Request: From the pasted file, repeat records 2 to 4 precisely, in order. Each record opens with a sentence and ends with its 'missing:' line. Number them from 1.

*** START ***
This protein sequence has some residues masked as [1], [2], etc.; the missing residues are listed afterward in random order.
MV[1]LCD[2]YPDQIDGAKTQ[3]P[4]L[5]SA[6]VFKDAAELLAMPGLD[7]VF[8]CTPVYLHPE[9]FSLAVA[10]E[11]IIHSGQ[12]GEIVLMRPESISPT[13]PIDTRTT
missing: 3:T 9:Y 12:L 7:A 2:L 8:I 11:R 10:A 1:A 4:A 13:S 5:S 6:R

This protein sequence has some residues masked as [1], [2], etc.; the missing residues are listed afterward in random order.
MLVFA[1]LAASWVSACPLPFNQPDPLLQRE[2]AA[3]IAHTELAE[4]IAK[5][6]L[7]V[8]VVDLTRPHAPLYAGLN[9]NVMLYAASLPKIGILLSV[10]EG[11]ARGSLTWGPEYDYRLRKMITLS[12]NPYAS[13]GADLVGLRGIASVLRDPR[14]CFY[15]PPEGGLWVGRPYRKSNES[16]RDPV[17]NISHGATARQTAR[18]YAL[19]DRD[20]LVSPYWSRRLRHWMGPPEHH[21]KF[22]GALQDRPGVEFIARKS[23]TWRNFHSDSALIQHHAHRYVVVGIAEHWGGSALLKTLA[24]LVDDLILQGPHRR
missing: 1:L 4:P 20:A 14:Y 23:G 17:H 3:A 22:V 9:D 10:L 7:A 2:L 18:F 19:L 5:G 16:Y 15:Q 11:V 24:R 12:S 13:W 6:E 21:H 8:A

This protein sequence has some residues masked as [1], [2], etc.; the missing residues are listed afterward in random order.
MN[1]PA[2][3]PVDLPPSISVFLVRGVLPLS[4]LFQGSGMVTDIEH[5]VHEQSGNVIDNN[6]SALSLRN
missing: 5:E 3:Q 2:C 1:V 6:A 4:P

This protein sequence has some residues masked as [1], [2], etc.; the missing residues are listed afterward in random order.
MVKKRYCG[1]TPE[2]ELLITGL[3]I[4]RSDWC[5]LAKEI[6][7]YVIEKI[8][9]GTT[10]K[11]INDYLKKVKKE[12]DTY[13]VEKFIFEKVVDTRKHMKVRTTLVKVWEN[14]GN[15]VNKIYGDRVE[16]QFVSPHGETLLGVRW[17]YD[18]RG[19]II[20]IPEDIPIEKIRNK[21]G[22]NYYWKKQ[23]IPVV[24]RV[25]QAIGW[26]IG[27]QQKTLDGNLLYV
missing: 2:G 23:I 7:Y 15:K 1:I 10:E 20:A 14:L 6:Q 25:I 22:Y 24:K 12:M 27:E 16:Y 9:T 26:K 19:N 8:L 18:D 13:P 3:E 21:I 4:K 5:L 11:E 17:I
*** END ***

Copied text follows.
This protein sequence has some residues masked as [1], [2], etc.; the missing residues are listed afterward in random order.
MLVFA[1]LAASWVSACPLPFNQPDPLLQRE[2]AA[3]IAHTELAE[4]IAK[5][6]L[7]V[8]VVDLTRPHAPLYAGLN[9]NVMLYAASLPKIGILLSV[10]EG[11]ARGSLTWGPEYDYRLRKMITLS[12]NPYAS[13]GADLVGLRGIASVLRDPR[14]CFY[15]PPEGGLWVGRPYRKSNES[16]RDPV[17]NISHGATARQTAR[18]YAL[19]DRD[20]LVSPYWSRRLRHWMGPPEHH[21]KF[22]GALQDRPGVEFIARKS[23]TWRNFHSDSALIQHHAHRYVVVGIAEHWGGSALLKTLA[24]LVDDLILQGPHRR
missing: 1:L 4:P 20:A 14:Y 23:G 17:H 3:A 22:V 9:D 10:L 7:A 2:L 18:F 19:L 5:G 16:Y 15:Q 11:V 24:R 12:S 13:W 6:E 21:H 8:A

This protein sequence has some residues masked as [1], [2], etc.; the missing residues are listed afterward in random order.
MN[1]PA[2][3]PVDLPPSISVFLVRGVLPLS[4]LFQGSGMVTDIEH[5]VHEQSGNVIDNN[6]SALSLRN
missing: 5:E 3:Q 2:C 1:V 6:A 4:P

This protein sequence has some residues masked as [1], [2], etc.; the missing residues are listed afterward in random order.
MVKKRYCG[1]TPE[2]ELLITGL[3]I[4]RSDWC[5]LAKEI[6][7]YVIEKI[8][9]GTT[10]K[11]INDYLKKVKKE[12]DTY[13]VEKFIFEKVVDTRKHMKVRTTLVKVWEN[14]GN[15]VNKIYGDRVE[16]QFVSPHGETLLGVRW[17]YD[18]RG[19]II[20]IPEDIPIEKIRNK[21]G[22]NYYWKKQ[23]IPVV[24]RV[25]QAIGW[26]IG[27]QQKTLDGNLLYV
missing: 2:G 23:I 7:Y 15:K 1:I 10:E 20:A 14:L 6:Q 25:I 22:Y 24:K 12:M 27:E 16:Y 9:T 26:K 19:N 8:L 18:D 13:P 3:E 21:I 4:K 5:L 11:E 17:I